New Jersey Legislators Seek to Ban Credit Card Surcharge
TRENTON, N.J. -- Three Democratic New Jersey state senators are looking to crack down on credit card surcharges and the retailers who want to impose them. On Monday, the legislation proposed by Sens. Jim Whelan, Bob Gordon and Nia G. Hill that would outlaw the added fees was advanced by the Senate Commerce Committee.
Under S-2533, retailers who impose surcharges on credit card users would be subject to penalties of up to $10,000 for the first offense and up to $20,000 for each subsequent offense, according to a report by PoltickerNJ.
The credit card surcharges were approved under a settlement between Visa, MasterCard banks and retailers, but a federal judge did not yet approve the settlement amount. Since Jan. 27, retailers have been permitted to apply a surcharge equal to 1.5 percent to 4 percent of the purchase price.
"Nationally, we are starting to see gains in the economy, as we slowly pull out of the recession," Whelan told the news outlet. "Once again, New Jersey residents are hit with fees and charges at the check-out line that could have a real impact on families' and residents' budgets. Nearly a quarter of all purchases made in the U.S. are made using a credit card, and with the additional imposition of up to 4 percent in charges, this could negatively affect New Jersey's growing consumer confidence."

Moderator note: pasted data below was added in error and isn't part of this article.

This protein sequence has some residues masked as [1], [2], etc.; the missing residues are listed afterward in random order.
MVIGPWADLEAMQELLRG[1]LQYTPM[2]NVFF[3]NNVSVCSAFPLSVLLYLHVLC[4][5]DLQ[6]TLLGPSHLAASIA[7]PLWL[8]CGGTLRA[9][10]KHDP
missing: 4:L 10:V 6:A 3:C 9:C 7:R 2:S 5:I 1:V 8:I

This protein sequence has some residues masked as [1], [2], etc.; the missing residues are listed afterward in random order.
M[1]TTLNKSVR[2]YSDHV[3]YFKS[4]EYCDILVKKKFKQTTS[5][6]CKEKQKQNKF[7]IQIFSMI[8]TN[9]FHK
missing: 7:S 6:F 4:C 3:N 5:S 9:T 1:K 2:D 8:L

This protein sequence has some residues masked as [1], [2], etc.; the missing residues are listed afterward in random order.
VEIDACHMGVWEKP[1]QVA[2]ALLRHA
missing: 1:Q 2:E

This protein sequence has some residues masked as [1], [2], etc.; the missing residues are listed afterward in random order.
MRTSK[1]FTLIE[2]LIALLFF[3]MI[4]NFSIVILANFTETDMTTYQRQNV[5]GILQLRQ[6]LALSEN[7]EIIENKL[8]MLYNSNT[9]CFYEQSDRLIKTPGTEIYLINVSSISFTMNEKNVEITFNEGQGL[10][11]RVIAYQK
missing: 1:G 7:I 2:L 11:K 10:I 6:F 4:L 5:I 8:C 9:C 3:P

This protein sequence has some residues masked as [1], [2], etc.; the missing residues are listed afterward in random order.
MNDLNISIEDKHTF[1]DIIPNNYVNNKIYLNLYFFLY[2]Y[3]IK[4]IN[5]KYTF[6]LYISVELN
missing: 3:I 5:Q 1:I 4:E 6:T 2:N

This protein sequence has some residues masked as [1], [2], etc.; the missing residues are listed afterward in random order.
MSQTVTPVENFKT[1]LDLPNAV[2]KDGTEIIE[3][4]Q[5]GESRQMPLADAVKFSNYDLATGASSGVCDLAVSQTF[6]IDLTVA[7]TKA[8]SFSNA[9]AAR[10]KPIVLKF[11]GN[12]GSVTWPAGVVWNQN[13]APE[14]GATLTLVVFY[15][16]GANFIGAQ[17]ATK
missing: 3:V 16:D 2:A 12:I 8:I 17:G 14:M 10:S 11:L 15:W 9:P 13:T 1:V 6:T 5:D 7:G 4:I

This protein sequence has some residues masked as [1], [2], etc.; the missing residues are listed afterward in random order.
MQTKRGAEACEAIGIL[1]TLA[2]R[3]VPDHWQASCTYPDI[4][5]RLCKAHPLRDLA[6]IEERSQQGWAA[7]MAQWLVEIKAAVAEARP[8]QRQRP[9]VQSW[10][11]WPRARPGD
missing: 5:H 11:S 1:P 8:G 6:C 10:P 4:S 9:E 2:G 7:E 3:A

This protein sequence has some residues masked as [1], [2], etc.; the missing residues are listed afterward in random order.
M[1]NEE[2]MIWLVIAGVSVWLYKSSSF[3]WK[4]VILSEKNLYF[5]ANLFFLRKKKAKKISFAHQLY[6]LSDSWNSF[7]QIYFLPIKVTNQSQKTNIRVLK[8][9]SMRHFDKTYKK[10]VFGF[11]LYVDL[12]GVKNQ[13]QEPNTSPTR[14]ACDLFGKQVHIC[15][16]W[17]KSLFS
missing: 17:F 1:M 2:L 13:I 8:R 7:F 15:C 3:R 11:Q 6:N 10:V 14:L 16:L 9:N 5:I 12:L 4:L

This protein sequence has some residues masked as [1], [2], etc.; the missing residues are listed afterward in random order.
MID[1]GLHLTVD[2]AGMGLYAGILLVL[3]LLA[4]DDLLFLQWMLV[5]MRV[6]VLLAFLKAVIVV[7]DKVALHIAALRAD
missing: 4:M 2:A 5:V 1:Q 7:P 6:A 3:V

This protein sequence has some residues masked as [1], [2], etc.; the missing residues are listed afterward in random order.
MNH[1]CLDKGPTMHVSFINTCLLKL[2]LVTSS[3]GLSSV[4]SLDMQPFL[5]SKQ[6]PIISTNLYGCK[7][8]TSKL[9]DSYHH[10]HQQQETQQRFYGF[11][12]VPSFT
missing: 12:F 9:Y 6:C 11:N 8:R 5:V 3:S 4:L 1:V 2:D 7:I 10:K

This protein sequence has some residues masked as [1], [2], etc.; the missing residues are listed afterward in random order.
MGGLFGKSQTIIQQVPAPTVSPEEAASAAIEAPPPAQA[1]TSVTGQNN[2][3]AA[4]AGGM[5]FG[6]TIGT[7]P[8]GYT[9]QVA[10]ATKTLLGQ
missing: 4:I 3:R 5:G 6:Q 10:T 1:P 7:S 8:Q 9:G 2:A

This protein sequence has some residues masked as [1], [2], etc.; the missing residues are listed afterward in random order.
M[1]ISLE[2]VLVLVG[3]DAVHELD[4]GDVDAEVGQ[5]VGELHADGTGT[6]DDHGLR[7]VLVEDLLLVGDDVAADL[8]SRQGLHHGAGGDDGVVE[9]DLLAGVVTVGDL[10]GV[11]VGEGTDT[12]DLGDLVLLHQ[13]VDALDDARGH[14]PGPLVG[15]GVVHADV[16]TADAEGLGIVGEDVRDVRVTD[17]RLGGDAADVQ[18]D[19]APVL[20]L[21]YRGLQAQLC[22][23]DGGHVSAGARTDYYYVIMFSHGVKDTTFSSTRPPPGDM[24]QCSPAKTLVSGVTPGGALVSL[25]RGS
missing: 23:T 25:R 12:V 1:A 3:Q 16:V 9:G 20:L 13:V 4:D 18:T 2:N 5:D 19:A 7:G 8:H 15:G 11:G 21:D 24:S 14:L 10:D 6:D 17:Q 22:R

If the bill passes, New Jersey would join California, Colorado, Connecticut, Florida, Kansas, Maine, Massachusetts, New York, Oklahoma and Texas, which have already outlawed the credit card surcharges.
The bill is opposed by John Holub, president of the New Jersey Retail Merchants Association, who said, according to The Record, the legislation is "in search of a problem that doesn't exist." He believes that lawmakers will be "hard-pressed" to find a single New Jersey retailer that plans to add the surcharge.
As CSNews Online previously reported, the National Retail Federation (NRF) has accused credit card companies of using surcharging as propaganda. The organization's vice-president, J. Craig Shearman, said merchants have "no desire" and "no plans" to surcharge.